* [[Protocol#Signatures|signatures]]: A string of bytes proving that a private key was used to sign a message. A signature is mathematically generated from a [[SHA-256|hash]] of the message being signed and a private key. The signature itself is two numbers known as ''r'' and ''s'' and the message being signed is the Bitcoin transaction (minus the signature data). With the public key, a mathematical algorithm (signature verification) can be used on the signature to determine that it was originally produced from the hash and the private key, without needing to know the private key. Signatures are usually 71, 72, or 73 bytes long, with probabilities approximately 25%, 50% and 25% respectively. | * [[Protocol#Signatures|signatures]]: A string of bytes proving that a private key was used to sign a message. A signature is mathematically generated from a [[SHA-256|hash]] of the message being signed and a private key. The signature itself is two numbers known as ''r'' and ''s'' and the message being signed is the Bitcoin transaction (minus the signature data). With the public key, a mathematical algorithm (signature verification) can be used on the signature to determine that it was originally produced from the hash and the private key, without needing to know the private key. Signatures are usually 71, 72, or 73 bytes long, with probabilities approximately 25%, 50% and 25% respectively. |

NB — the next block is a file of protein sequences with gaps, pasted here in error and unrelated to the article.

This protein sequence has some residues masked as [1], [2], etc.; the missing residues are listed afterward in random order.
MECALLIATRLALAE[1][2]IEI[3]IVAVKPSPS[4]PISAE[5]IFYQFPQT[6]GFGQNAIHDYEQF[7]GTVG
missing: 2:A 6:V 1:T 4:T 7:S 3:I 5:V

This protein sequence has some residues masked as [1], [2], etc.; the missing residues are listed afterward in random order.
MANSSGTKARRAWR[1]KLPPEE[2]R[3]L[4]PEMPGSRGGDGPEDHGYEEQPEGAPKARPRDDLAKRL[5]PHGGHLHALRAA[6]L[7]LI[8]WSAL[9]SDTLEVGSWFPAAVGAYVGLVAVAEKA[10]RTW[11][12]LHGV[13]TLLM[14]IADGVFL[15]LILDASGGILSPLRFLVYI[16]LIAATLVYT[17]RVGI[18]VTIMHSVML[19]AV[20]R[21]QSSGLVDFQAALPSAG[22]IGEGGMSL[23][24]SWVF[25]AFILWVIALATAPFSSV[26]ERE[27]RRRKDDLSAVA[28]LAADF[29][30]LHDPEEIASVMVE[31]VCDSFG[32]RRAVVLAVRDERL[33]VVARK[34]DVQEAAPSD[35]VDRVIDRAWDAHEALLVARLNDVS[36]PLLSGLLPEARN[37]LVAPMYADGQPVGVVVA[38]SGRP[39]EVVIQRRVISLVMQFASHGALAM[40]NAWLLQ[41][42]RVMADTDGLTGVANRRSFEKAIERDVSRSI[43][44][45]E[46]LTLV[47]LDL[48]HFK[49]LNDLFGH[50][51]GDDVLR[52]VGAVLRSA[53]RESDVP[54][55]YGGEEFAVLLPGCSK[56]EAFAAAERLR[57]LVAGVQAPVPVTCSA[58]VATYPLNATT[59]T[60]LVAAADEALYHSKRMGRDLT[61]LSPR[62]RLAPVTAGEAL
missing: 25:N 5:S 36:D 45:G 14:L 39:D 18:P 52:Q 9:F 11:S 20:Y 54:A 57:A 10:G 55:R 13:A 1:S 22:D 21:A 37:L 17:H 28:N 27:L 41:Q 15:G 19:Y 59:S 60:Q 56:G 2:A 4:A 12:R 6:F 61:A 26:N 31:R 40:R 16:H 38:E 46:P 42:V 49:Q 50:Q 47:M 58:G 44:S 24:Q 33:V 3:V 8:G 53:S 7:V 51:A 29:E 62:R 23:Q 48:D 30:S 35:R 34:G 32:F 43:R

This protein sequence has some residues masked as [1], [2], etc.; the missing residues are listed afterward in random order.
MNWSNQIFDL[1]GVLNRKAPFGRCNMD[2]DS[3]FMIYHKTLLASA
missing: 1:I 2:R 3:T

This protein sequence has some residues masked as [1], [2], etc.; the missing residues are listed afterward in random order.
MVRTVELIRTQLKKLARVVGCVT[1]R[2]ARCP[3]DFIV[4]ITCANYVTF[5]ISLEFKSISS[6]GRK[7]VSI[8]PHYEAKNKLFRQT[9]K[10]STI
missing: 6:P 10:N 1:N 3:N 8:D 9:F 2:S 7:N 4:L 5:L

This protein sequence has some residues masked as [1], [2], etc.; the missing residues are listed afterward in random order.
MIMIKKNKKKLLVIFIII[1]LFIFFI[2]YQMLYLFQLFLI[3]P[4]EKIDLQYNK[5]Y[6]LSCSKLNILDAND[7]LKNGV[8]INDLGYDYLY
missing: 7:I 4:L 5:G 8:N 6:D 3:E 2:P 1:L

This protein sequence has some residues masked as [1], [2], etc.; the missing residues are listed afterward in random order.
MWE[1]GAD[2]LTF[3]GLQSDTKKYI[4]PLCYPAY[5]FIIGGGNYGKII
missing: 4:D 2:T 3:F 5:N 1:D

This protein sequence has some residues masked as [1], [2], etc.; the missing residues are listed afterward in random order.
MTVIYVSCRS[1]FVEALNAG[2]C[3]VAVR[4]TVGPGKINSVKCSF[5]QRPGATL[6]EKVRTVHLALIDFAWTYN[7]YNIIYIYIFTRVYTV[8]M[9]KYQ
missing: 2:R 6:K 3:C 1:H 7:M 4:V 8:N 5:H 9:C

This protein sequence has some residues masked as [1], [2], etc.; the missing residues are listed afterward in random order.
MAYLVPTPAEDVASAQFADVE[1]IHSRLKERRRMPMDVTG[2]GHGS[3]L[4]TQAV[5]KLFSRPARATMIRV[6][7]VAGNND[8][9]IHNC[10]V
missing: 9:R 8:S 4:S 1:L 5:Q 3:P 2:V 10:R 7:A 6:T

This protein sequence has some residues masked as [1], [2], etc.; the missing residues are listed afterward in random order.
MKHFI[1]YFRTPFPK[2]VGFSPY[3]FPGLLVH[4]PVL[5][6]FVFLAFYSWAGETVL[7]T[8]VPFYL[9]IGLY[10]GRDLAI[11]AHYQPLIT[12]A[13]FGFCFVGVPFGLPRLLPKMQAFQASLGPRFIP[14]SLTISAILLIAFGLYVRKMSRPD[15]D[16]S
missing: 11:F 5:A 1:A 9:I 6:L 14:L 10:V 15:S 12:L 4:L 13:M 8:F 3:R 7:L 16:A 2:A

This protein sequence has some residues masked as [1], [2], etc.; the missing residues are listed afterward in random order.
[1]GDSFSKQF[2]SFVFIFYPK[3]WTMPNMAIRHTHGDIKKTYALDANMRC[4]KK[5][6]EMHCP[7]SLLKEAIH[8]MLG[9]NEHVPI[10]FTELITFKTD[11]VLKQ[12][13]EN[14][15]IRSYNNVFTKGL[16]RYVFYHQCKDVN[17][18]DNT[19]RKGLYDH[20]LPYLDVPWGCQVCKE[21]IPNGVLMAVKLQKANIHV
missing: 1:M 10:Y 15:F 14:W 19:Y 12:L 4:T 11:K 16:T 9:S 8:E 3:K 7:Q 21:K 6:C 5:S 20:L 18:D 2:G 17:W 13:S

## Revision as of 02:00, 1 July 2020

**Elliptic Curve Digital Signature Algorithm** or **ECDSA** is a cryptographic algorithm used by Bitcoin to ensure the effective and secure control of ownership of funds.

A few concepts related to ECDSA:

- private key: A secret number, known only to the person that generated it. A private key can be a randomly generated number but in 2019 most wallets use deterministic key schemes derived from BIP 0032. In Bitcoin, someone who can prove ownership of unspent outputs can use the private key to spend the funds. In Bitcoin, a private key is a single unsigned 256-bit integer (32 bytes).